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Letter: A No Deal is Better than a Bad Deal: The Oil Contract Negotiation Between Guyana and ExxonMobil

In righteous indignation, as a concerned citizen, the deal struck between Guyana and Exxon Mobil, confirms the schizophrenic mindset of the APNU/AFC government.

Negotiating against Exxon Mobil, one of the fortune 500 companies in the world with access to some of the best negotiators and experts in oil and gas, any sane government would have reached out to experts of matching caliber to secure, if possible, the best deal for its people. Unfortunately, our government took a sling-shot to a gunfight: the zenith narrow-mindedness and oblivious composition of the APNU/AFC government allowed Exxon Mobil to ink one of the most lucrative oil deal. This unmatched ignorance and incompetence parade by the government has cost the country billions in potential foreign revenue, and the most promising opportunity to lift majority of the people of this nation out of poverty.

The low cost environment on which the Stabroek Block sits, places Guyana next to Mexico and Brazil as some of the most lucrative offshore areas for oil and gas investment. However, our incompetent and ill-informed government failed to capitalize on this trump card, allowing them to receive, presumably the worst deal in the oil and gas world. For example, Brazil, with similar prospect draw down a whooping US$701 billion signature bonus with ExxonMobil for a block in the Campos Basin. Guyana, on the other hand, unfortunately received a miniscule US$18 million, which, in the books of the APNU/AFC government, is good.

The Bad Deal
Negotiating the oil contract with Guyana was Negotiation 101 for the representatives of ExxonMobil’s. Trotman and his consortia of blind mouses, clearly buried in oblivion, had no clue of the various negotiation tactics levied against them: mirroring, getting to “yes”, follow-up with “how” etc. ExxonMobil, like any private company did an excellent job for its shareholders, by carry-off more than what they bargained for.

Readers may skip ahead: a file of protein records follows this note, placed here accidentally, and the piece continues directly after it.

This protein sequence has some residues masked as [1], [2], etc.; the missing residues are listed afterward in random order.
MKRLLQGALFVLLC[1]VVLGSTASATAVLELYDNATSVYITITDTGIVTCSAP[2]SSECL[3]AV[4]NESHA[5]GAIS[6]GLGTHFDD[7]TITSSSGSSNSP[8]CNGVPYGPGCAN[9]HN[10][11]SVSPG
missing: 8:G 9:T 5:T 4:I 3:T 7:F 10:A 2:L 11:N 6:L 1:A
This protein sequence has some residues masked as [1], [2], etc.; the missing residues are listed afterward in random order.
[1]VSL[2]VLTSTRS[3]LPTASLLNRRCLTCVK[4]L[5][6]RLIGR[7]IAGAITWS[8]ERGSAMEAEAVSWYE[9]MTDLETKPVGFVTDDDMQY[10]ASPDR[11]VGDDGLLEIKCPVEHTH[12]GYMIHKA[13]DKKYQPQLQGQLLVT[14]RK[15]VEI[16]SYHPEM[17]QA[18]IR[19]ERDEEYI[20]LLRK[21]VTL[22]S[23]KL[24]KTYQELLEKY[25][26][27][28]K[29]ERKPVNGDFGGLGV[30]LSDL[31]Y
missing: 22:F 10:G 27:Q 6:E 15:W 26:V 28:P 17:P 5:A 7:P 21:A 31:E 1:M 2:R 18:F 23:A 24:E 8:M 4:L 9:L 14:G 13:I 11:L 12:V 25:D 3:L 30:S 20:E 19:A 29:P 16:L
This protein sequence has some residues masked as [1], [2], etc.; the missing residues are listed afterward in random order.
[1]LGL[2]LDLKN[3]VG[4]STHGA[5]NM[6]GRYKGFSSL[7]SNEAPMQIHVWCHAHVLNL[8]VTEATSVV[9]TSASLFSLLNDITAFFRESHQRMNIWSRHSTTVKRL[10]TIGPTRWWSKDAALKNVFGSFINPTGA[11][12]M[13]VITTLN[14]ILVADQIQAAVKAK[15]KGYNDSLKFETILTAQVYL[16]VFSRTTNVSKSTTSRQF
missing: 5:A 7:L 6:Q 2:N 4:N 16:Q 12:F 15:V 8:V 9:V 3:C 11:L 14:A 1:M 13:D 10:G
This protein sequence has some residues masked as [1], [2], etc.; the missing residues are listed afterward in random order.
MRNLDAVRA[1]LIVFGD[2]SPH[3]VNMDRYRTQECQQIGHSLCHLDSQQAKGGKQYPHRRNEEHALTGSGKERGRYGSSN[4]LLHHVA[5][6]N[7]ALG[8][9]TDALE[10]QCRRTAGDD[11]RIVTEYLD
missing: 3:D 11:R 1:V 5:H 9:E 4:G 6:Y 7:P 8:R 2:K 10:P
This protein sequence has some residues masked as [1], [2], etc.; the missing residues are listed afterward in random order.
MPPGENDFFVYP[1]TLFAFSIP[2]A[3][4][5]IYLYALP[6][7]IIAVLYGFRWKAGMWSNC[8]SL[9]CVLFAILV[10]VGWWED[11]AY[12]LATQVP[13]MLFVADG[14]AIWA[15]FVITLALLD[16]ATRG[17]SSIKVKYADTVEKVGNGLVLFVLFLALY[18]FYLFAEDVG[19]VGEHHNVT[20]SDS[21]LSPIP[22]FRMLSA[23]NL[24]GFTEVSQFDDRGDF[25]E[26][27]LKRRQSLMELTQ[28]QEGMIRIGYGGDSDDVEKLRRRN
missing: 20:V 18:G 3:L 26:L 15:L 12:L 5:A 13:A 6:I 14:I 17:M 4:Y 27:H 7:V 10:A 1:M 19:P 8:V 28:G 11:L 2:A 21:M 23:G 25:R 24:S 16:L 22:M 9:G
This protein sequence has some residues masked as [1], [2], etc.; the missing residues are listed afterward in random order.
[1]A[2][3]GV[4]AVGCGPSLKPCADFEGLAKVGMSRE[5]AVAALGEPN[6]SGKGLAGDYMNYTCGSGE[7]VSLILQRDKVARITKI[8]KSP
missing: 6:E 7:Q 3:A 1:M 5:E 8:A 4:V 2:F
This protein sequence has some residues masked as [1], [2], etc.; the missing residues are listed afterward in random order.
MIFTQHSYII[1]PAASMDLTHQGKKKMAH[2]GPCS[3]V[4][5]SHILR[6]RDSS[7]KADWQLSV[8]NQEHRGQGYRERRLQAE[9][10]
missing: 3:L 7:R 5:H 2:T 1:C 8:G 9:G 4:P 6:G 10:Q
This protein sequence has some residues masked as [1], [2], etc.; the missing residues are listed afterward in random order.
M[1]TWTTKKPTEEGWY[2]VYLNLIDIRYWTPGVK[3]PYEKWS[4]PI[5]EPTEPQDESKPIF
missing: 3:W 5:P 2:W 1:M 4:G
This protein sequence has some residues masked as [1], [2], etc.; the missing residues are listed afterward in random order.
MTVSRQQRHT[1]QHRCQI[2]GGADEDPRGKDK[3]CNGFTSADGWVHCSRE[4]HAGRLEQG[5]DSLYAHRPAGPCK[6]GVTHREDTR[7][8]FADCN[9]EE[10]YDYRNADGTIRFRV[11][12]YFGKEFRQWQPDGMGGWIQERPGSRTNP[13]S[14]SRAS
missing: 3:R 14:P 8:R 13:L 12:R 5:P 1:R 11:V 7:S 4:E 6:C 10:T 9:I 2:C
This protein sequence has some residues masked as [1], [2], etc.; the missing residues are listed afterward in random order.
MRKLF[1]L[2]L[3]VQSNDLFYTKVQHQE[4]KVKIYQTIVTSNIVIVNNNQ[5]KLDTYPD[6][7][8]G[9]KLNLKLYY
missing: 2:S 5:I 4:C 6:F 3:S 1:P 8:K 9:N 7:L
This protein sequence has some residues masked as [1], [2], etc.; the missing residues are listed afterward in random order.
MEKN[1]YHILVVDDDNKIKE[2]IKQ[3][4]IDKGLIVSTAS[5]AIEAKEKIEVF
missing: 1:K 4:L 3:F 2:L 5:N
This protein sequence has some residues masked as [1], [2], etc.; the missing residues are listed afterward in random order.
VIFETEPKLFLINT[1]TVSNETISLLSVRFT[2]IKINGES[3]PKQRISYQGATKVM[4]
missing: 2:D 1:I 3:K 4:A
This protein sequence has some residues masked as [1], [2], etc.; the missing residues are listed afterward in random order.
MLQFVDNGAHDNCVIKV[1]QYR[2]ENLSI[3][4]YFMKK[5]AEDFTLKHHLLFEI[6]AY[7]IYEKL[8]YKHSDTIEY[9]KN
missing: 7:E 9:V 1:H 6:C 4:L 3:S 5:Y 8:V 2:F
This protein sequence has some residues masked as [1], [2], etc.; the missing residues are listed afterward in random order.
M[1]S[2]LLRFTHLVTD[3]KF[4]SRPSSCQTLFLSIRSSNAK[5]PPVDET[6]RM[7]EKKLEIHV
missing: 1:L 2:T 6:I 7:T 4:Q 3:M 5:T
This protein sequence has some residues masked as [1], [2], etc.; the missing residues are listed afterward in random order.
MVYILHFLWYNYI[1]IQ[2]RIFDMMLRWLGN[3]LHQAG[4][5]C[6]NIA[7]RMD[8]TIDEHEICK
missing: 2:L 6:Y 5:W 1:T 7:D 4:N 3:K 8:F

The contract signed between ExxonMobil and Guyana is a tight sealed agreement. It clearly insulates and represents the interest of the oil giant down to every detail, meticulously. Article 11 of the contract, Cost Recovery and Production Sharing, allows ExxonMobil to use 75% of total production to cover operation cost, while, the remaining 25%, will be divided equally between the government and ExxonMobil as production profit. Now, according to Article 14, the government “shall be responsible for all costs and risks associated with the Government’s Lifting Entitlement from and after the deliver point”. Essentially, what this is telling us is that profits will be in the form of crude oil, of which the responsibility lies with government to uplift and transport. However, if the government wishes for its share to be sold by ExxonMobil, the company reserves the right to institute charges “normally borne by a seller” such as marketing fees, transportation etc. Thus, it is evident that there is lack of reciprocity on part of ExxonMobil towards Guyana. Essentially, ExxonMobil has restricted Guyana to benefit from its access to concessions and other amenities enjoyed with other countries and industries.

Twilight of the Oil Age